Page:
The U.S. House of Representatives voted to hold a former Internal Revenue Service official in contempt of Congress for refusing to answer questions about her role in scrutinizing Tea Party groups.
The case of Lois Lerner, the former director of exempt organizations at the tax agency, will be referred to the U.S. attorney in Washington for potential prosecution. The House also is set to vote today on asking Attorney General Eric Holder to appoint a special prosecutor to investigate the IRS.
Lerner told the House Oversight and Government Reform Committee in May 2013 that she had done nothing wrong in the IRS’s focus on the limited government Tea Party groups. She then refused to answer questions, invoking her constitutional right against self-incrimination.
Republicans say she waived her right to silence by making the statements proclaiming her innocence.
“Who told Lois Lerner to target conservative Americans?” Representative Michele Bachmann, a Minnesota Republican, asked today at a press conference. “That’s what we don’t know.”
The vote to hold Lerner in contempt was 231-187, with six Democrats joining Republicans in favor and no Republicans opposing the resolution.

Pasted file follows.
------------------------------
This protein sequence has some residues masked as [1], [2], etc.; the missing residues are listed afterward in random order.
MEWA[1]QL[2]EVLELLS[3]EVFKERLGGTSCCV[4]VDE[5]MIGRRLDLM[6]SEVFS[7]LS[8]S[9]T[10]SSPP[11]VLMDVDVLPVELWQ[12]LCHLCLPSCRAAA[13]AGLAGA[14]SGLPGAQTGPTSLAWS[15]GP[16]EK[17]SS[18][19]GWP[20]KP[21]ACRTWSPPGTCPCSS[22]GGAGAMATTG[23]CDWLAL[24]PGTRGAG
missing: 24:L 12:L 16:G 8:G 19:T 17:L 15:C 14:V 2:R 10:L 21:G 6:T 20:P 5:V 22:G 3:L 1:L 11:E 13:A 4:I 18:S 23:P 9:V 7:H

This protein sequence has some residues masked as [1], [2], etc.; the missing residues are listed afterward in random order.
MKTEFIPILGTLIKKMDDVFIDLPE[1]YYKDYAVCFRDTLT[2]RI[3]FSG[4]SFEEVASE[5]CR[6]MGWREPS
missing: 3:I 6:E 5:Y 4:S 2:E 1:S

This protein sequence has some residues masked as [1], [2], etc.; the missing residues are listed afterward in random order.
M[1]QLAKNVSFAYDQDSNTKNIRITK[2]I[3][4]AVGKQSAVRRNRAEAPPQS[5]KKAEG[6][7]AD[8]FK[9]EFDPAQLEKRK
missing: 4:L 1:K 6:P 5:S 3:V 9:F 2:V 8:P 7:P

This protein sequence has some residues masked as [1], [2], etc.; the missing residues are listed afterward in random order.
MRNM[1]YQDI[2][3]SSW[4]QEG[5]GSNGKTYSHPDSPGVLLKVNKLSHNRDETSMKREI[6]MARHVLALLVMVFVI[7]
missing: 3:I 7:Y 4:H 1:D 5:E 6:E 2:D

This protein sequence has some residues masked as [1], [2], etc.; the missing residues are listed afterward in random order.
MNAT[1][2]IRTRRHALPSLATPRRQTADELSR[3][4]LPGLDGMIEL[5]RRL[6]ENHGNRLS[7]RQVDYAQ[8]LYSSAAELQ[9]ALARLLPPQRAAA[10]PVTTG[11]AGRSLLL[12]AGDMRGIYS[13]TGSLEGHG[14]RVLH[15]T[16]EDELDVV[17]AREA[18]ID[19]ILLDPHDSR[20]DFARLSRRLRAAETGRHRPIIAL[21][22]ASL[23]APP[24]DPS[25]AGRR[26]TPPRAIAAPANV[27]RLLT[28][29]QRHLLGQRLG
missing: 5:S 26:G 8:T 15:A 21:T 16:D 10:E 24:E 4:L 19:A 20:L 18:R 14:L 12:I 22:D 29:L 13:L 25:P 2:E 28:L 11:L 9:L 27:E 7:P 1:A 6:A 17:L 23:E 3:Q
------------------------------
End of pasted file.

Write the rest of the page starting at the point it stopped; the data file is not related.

The House also adopted, 250-168, a resolution asking Attorney General Eric Holder to appoint a special counsel to investigate the matter. Twenty-six Democrats joined Republicans voting for that measure.
Lerner’s attorney, William Taylor, said in an e-mailed statement that she didn’t waive her right to refuse to testify.
“Today’s vote has nothing to do with the facts or the law,” Taylor said. “Its only purpose is to keep the baseless IRS ‘conspiracy’ alive through the mid-term elections.”
Democrats compared the proceedings to Senator Joseph McCarthy’s investigations of Communist influence in the U.S. government in the early 1950s.
“I cannot vote to violate an individual’s Fifth Amendment rights just because I want to hear what she has to say,” said Representative Elijah Cummings of Maryland, the top Democrat on the oversight committee.
Lerner’s office was responsible for determining whether groups were too political to qualify for tax-exempt status under section 501(c)(4) of the U.S. tax code. Those groups, which don’t have to disclose their donors, can’t have politics as their primary purpose.
Lerner first disclosed the extra scrutiny her office had given to some groups seeking the exemption -- including many linked to the Tea Party movement -- last May 10 in response to a planted question at a conference on taxes. Her comments came just before the agency’s inspector general was set to release a report on the matter.
At least five investigations into the IRS are continuing, including a criminal inquiry at the Justice Department. Lerner was suspended from her job last May and later retired.
The resolution on the contempt citation is H. Res. 574, and the resolution seeking appointment of a special counsel is H. Res. 565.
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